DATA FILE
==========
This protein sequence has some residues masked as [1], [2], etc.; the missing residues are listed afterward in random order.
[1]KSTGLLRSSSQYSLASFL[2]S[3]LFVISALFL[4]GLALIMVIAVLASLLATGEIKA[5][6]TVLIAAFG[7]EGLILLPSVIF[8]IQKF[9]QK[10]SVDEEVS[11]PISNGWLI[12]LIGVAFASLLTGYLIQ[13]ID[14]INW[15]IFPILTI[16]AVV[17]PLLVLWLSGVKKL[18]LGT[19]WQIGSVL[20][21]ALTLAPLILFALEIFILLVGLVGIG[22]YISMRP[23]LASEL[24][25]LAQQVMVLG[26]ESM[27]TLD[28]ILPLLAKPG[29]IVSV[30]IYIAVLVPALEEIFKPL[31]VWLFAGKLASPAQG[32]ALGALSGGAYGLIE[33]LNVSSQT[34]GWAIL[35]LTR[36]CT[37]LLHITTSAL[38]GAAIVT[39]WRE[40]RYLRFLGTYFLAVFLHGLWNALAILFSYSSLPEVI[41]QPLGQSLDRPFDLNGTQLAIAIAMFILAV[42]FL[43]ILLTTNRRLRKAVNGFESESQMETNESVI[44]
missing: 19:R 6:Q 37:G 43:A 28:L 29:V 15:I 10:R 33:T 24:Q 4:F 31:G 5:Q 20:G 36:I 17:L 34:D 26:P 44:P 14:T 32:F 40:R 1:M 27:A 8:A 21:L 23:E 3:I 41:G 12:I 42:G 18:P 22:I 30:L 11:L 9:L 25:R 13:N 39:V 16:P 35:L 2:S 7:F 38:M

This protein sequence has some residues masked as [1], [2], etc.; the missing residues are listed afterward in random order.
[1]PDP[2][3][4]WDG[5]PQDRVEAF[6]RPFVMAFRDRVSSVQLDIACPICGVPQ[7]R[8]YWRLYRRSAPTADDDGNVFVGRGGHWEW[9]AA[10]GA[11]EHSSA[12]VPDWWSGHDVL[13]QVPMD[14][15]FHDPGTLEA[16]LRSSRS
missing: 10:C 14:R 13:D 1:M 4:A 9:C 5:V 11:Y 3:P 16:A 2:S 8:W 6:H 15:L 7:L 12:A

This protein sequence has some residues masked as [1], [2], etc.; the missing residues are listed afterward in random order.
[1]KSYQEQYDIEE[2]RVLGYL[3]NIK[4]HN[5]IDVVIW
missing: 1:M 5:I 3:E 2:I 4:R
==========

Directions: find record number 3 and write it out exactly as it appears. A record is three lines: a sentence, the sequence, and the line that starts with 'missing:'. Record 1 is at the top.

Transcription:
This protein sequence has some residues masked as [1], [2], etc.; the missing residues are listed afterward in random order.
[1]KSYQEQYDIEE[2]RVLGYL[3]NIK[4]HN[5]IDVVIW
missing: 1:M 5:I 3:E 2:I 4:R